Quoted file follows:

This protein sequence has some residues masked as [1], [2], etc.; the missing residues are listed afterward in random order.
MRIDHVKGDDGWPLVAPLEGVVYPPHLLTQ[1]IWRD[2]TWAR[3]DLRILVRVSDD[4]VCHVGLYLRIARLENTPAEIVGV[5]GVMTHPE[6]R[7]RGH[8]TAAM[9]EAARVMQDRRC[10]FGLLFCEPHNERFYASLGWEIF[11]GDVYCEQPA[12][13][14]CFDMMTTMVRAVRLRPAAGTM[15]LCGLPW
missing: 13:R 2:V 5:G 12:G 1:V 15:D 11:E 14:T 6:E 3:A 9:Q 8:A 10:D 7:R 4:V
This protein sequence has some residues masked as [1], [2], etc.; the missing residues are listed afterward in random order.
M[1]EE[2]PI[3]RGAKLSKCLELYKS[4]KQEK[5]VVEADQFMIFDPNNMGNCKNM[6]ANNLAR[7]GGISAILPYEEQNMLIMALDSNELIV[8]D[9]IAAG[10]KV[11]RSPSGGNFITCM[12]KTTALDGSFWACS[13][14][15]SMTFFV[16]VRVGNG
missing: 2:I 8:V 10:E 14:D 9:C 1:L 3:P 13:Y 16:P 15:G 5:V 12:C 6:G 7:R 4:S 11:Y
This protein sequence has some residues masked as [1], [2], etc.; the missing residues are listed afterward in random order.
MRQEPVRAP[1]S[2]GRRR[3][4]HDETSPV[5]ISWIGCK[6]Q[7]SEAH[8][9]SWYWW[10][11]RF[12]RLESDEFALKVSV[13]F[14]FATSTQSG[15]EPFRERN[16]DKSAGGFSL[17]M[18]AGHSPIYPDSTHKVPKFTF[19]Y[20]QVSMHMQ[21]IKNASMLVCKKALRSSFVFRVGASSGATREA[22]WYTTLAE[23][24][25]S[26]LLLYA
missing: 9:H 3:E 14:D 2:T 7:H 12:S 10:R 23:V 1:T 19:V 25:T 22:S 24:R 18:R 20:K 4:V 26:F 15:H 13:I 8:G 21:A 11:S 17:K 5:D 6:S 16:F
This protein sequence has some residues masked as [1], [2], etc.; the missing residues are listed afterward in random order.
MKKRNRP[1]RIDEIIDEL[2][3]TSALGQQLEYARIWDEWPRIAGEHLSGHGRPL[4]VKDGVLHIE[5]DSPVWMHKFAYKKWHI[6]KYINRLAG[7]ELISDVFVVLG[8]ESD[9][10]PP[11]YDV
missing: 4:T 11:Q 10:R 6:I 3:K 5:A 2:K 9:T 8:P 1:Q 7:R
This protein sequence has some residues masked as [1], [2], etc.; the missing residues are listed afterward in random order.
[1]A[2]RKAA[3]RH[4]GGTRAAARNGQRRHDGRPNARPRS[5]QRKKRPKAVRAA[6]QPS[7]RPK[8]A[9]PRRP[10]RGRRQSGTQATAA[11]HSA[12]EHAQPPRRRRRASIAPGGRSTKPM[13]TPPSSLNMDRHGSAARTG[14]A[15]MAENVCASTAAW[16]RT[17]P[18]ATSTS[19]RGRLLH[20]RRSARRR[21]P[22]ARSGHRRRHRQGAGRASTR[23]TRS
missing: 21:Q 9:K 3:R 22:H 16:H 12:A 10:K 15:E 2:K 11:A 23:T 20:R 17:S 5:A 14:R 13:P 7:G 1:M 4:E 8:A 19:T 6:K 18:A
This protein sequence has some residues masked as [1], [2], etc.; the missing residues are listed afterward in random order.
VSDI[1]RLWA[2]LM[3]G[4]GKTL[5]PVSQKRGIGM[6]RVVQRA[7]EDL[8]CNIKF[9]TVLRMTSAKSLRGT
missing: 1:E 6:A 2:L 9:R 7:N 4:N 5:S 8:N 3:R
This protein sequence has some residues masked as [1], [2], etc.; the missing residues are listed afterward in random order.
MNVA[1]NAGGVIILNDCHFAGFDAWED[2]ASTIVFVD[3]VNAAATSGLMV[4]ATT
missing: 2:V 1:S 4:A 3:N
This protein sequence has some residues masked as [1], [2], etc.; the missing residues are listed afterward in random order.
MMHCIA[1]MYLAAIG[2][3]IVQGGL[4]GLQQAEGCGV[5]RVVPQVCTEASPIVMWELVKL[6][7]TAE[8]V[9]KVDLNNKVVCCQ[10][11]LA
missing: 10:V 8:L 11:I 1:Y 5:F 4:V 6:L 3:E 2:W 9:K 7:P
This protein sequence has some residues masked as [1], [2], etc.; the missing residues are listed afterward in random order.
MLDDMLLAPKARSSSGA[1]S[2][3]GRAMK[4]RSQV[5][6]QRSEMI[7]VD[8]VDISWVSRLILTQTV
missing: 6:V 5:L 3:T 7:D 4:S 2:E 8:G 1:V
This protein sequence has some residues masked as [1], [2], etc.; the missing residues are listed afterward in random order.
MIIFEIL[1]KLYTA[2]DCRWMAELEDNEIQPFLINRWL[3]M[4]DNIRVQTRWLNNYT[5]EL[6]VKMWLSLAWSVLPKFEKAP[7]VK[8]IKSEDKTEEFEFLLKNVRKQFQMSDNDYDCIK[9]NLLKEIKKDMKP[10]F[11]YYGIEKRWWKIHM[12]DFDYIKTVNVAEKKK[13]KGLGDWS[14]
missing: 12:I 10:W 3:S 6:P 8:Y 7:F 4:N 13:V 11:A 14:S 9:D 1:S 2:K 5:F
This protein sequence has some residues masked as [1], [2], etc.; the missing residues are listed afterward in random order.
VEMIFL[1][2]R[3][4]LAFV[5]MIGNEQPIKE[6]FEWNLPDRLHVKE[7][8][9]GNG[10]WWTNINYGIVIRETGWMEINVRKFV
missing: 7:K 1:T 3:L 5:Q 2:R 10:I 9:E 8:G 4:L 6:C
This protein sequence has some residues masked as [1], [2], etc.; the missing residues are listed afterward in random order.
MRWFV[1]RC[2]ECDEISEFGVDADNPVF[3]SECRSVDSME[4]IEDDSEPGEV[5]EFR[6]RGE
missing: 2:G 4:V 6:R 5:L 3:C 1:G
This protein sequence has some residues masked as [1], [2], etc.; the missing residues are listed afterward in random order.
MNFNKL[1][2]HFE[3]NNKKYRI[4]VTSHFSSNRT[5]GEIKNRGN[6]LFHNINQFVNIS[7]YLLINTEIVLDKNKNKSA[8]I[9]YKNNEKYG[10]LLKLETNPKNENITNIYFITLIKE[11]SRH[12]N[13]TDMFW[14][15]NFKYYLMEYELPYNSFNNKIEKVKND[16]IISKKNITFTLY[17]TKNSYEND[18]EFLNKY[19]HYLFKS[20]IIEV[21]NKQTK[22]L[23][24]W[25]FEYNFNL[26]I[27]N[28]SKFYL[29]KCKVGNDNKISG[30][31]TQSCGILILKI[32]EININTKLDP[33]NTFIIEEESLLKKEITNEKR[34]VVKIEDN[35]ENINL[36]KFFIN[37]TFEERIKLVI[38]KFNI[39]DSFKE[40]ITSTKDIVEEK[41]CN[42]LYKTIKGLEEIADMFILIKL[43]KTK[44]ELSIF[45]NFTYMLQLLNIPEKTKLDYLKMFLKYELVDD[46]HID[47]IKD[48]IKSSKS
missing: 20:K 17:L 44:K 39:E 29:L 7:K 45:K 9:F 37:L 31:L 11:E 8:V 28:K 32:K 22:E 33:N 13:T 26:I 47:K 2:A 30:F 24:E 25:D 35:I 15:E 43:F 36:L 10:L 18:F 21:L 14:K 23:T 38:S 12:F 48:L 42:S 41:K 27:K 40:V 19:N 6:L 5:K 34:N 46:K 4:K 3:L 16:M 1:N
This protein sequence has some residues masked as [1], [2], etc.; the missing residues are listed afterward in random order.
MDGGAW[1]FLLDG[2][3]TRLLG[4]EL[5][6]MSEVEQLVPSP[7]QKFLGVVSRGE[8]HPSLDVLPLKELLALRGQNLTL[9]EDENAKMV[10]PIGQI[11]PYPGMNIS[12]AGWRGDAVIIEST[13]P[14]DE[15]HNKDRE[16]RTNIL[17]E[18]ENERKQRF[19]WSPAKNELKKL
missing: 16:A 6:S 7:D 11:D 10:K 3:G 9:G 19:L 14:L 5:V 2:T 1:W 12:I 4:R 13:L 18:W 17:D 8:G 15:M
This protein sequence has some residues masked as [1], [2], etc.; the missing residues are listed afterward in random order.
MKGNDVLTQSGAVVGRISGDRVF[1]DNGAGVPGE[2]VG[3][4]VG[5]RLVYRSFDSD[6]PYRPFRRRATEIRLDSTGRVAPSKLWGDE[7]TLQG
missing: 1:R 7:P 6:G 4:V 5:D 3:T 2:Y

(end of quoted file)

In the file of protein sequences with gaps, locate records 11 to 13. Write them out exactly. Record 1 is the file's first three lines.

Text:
This protein sequence has some residues masked as [1], [2], etc.; the missing residues are listed afterward in random order.
VEMIFL[1][2]R[3][4]LAFV[5]MIGNEQPIKE[6]FEWNLPDRLHVKE[7][8][9]GNG[10]WWTNINYGIVIRETGWMEINVRKFV
missing: 7:K 1:T 3:L 5:Q 2:R 10:I 9:E 8:G 4:L 6:C
This protein sequence has some residues masked as [1], [2], etc.; the missing residues are listed afterward in random order.
MRWFV[1]RC[2]ECDEISEFGVDADNPVF[3]SECRSVDSME[4]IEDDSEPGEV[5]EFR[6]RGE
missing: 2:G 4:V 6:R 5:L 3:C 1:G
This protein sequence has some residues masked as [1], [2], etc.; the missing residues are listed afterward in random order.
MNFNKL[1][2]HFE[3]NNKKYRI[4]VTSHFSSNRT[5]GEIKNRGN[6]LFHNINQFVNIS[7]YLLINTEIVLDKNKNKSA[8]I[9]YKNNEKYG[10]LLKLETNPKNENITNIYFITLIKE[11]SRH[12]N[13]TDMFW[14][15]NFKYYLMEYELPYNSFNNKIEKVKND[16]IISKKNITFTLY[17]TKNSYEND[18]EFLNKY[19]HYLFKS[20]IIEV[21]NKQTK[22]L[23][24]W[25]FEYNFNL[26]I[27]N[28]SKFYL[29]KCKVGNDNKISG[30][31]TQSCGILILKI[32]EININTKLDP[33]NTFIIEEESLLKKEITNEKR[34]VVKIEDN[35]ENINL[36]KFFIN[37]TFEERIKLVI[38]KFNI[39]DSFKE[40]ITSTKDIVEEK[41]CN[42]LYKTIKGLEEIADMFILIKL[43]KTK[44]ELSIF[45]NFTYMLQLLNIPEKTKLDYLKMFLKYELVDD[46]HID[47]IKD[48]IKSSKS
missing: 20:K 17:L 44:K 39:E 29:L 7:K 45:K 9:F 37:L 31:L 11:E 8:V 28:K 32:K 22:E 33:N 13:T 26:I 47:K 2:A 30:F 24:E 25:D 35:I 15:E 43:F 36:L 10:L 18:F 21:L 14:K 23:T 38:S 12:F 48:L 42:S 41:K 27:K 40:V 19:N 6:L 5:K 34:N 46:K 4:K 3:L 16:M 1:N